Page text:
According to a Graduate Management Admissions Council survey, 71 percent of finance and accounting firms plan to hire MBA gradutes this year, as opposed to just 60 percent last year. And those firms planning to hire business school grads said they will take on an average of 19 new MBAs this year, compared to just 14 last year.
In addition, salaries for recent MBA grads seem to be up, if not stable. According to GMAC, the average starting salary this year for new MBA grads will be $91,433.
On Wall Street, top banks such as Goldman Sachs (which earlier today received a subpoena from the Manhattan District Attorney's office in connection with the firm's operations preceding the credit crisis) and Morgan Stanley are planning to hire just as many MBAs as they did last year, numbers that are promising but still lower than those the two banks were hiring prior to the financial crisis.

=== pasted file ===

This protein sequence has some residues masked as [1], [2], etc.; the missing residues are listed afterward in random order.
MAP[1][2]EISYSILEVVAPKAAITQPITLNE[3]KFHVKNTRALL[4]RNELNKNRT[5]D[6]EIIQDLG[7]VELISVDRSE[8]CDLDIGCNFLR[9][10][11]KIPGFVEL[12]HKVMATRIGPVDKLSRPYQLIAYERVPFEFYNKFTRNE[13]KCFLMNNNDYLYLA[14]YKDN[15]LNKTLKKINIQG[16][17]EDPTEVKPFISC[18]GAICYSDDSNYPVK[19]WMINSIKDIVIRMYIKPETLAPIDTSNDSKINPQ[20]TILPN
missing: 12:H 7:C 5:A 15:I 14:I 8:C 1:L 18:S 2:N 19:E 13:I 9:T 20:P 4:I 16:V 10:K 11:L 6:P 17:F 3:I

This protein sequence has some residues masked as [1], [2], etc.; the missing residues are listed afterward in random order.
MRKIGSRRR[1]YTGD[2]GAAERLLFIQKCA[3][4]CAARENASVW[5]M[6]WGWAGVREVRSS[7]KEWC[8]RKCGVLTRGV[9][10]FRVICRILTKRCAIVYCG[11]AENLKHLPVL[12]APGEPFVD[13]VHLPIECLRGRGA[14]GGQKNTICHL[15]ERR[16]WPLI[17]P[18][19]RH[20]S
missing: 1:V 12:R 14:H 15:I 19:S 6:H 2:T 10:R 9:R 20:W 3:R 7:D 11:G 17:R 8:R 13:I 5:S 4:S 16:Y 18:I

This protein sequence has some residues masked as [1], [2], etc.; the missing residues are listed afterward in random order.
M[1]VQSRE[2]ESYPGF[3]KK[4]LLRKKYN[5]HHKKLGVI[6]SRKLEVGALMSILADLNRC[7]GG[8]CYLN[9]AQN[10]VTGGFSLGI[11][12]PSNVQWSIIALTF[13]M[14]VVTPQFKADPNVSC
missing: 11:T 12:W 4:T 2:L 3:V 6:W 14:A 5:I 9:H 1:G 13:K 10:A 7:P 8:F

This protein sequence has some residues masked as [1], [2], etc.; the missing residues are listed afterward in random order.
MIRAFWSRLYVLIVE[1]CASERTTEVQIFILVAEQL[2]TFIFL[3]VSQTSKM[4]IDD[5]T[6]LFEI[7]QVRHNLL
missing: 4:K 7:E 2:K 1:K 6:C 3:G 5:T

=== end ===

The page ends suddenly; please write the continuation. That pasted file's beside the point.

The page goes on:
And, speaking of hiring on Wall Street, in findings that will surprise no one, a Northwestern professor discovered that if you want to work for an investment bank like a Goldman or Morgan Stanley, it's much more important to have pedigree than a 4.0, and much better to have a big stick than a great arm. That is, a degree from an Ivy League school and a varsity letter in lacrosse, squash, or crew are much more attractive to Wall Street recruiters (to say the least) than degrees from state schools and letters in football, soccer, basketball, ice hockey, badminton, track, field, volleyball, water polo, skiing, sailing, wrestling, diving, softball, table tennis, or, G.W.'s sport of choice while at Harvard and Yale, beer pong.
(WSJ: Jobs Market Picks Up for Graduates)
(CNNMoney: Ivy League is the Best Route to a Job on Wall Street)
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